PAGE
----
The BK exemplifies Shozy’s analogue but tasteful tuning as the most natural sounding earbud I’ve ever heard. And in terms of realism and musicality, the BK also bests some much more expensive in-ear earphones too. The BK is very balanced and just slightly U-shaped, with bass having the most emphasis. It is tonally in-between the slightly mid-forward 1More E1008 and the more bass focussed Cygnus which I found to be a really nice sweet spot. Mids are very even and quite full-bodied. While they aren’t thick, closed off or muddy to any extent, they make a lot of in-ears sound thin and unnatural by comparison.

Drivability –

Most earbuds are designed exclusively for home use, reasonable given that they provide almost zero isolation. But earbuds have some place on the go, the library for instance, where one can enjoy music but also maintain awareness of their surroundings. So where most earbuds pursue huge impedances with the intention of being driven from a dedicated amplifier, the BK is rather very sensitive and easy to drive from almost any source. The BK has a huge sensitivity of 115dB and a very low impedance of 16ohms. That makes it as sensitive as the Campfire Jupiter though, due to their lack of seal, they don’t sound nearly as loud at the same volume levels. The BK is similarly easy to drive as the Cygnus and considerably more sensitive than the 1More E1008. Compared to the 320ohm VE Zen 2.0, the BK is the far more versatile earbud though it ends up being just as source sensitive.

And regarding source sensitivity, Shozy actually requested I put emphasis on pairing and synergy with this earbud. Because while driver setup and impedance are usually a pretty reliable indicator of source sensitivity, the single dynamic driver BK’s are actually very picky. That’s not to say that the BK experiences impedance swing like the Sony XBA-40, but their transparency does mean their tonality is quite source influenced. In subjective listening, and according to my preferences, I found the BK to find best synergy with my Oppo HA-2 which is probably my brightest source. From the Oppo, the BK sounded slightly more open and clean through their midrange. Treble, which is a bit over-attenuated by the foam covers, is brought forward ever so slightly more, granting a more ethereal soundstage and a little more air with songs that call for it. The Fiio X7, utilising the same DAC chip, was also quite a nice pairing though I found the AM2 module to be a bit warm for the already slightly warmer BK.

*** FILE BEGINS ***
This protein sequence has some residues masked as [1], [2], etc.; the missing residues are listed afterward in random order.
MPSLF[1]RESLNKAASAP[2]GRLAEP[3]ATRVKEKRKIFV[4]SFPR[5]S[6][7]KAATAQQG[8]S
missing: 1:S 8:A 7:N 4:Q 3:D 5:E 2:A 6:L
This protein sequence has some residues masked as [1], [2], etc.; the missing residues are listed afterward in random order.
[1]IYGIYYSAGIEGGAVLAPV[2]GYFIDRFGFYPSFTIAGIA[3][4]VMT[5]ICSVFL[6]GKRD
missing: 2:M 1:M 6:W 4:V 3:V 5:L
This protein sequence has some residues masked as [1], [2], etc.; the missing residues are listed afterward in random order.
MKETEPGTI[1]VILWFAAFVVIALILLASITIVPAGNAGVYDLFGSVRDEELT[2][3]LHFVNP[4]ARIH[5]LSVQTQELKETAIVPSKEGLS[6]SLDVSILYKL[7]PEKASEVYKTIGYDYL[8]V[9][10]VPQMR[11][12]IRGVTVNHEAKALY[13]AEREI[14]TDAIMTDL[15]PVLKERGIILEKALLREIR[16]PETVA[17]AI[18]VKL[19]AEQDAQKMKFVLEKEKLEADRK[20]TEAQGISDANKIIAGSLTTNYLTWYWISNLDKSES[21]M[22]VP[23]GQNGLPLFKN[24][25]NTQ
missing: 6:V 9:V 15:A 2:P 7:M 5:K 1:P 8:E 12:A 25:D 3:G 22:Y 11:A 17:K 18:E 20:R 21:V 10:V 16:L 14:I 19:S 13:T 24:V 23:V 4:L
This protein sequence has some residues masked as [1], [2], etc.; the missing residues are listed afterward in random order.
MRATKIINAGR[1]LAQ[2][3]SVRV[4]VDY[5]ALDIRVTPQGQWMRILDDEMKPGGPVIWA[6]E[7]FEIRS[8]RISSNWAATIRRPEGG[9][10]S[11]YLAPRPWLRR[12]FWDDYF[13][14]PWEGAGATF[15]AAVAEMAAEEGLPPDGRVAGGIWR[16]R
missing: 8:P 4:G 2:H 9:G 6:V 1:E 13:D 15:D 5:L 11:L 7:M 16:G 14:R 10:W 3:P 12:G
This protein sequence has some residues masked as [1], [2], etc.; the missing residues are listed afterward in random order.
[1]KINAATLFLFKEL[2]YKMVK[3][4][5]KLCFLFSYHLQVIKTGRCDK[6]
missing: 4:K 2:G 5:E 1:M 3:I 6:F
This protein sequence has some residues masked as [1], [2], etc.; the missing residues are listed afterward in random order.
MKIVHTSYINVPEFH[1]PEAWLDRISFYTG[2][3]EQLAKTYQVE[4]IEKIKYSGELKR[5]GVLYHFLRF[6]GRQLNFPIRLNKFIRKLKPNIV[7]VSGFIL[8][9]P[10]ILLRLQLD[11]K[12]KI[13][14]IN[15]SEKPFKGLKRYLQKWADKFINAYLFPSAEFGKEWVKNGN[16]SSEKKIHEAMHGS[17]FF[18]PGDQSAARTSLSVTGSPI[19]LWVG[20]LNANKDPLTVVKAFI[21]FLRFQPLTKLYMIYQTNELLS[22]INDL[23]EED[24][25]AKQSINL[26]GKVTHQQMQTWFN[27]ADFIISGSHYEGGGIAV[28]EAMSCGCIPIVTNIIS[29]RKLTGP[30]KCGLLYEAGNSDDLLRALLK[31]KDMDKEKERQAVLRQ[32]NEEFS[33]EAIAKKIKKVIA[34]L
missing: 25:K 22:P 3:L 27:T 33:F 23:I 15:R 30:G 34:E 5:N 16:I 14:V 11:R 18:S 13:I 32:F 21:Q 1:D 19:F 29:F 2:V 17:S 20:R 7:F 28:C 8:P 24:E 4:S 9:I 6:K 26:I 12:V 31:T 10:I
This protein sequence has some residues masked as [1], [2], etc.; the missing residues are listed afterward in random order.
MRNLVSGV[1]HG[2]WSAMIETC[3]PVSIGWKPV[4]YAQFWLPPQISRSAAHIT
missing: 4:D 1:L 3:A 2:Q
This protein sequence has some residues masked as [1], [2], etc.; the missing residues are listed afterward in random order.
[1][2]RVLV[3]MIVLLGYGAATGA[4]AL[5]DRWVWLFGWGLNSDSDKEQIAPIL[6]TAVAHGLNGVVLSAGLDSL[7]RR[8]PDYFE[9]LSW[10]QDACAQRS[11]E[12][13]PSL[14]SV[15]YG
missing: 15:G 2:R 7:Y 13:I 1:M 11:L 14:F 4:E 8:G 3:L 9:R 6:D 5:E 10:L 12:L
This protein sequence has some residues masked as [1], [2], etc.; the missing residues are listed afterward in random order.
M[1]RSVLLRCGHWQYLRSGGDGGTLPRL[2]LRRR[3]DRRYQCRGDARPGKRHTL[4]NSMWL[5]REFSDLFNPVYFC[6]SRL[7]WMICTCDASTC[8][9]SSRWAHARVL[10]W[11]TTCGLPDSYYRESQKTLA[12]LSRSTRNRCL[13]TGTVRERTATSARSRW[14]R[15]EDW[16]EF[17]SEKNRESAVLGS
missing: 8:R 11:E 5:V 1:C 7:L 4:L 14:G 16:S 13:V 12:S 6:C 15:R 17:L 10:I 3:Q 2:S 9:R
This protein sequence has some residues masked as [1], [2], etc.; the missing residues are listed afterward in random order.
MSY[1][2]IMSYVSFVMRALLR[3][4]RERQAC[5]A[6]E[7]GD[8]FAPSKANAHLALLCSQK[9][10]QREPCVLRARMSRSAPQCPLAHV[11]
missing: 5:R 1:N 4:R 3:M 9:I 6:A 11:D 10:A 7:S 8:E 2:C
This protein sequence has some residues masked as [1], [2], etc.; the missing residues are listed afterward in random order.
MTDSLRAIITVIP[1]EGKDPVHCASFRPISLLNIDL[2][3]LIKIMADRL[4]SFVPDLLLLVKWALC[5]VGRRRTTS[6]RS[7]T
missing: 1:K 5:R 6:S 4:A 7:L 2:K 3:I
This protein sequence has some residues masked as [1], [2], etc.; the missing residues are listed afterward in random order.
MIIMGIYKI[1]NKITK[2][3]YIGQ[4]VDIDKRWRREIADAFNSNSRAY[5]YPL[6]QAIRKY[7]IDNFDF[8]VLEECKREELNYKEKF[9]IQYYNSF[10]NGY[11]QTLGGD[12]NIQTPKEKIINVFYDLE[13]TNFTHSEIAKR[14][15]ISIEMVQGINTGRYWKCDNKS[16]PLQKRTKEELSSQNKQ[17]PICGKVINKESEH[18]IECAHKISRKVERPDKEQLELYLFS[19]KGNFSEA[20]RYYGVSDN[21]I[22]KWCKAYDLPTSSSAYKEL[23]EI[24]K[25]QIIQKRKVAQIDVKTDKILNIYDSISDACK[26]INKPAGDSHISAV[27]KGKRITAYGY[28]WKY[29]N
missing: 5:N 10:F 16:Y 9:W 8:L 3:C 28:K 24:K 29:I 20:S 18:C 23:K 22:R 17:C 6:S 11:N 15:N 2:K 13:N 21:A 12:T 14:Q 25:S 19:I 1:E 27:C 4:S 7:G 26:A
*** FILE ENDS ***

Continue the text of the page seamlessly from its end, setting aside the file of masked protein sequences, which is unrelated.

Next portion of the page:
The Chord Mojo told a similar story, while hardly a laid back or closed off sounding source, the BK achieves more balance from more analytical sources than musical ones. Users of newer IOS devices will also be delighted to hear that the BK sounds tonally fine from the stock output, the BK is very easy to drive and benefit from my iPod Touch 6G’s slightly brighter sound though the earbuds were noticeably less revealing and nuanced as opposed to the Oppo. Despite being a very nice sounding phone in general, my HTC 10 didn’t actually pair well with the BK. I found it to sound a bit congested and lacking dynamics, perhaps the 10’s higher output impedance is affecting the BK’s tonality, I can’t say for certain, but the BK found better synergy elsewhere. So while the BK doesn’t require an amplifier, they definitely benefit from a slightly brighter source of low output impedance and scale very well with higher end sources. And though they won’t realise their full potential, I still think the BK sounds better from lower powered portable sources than similarly priced earbuds of higher impedance such as the Yuin PK1 and VE Zen 2.0.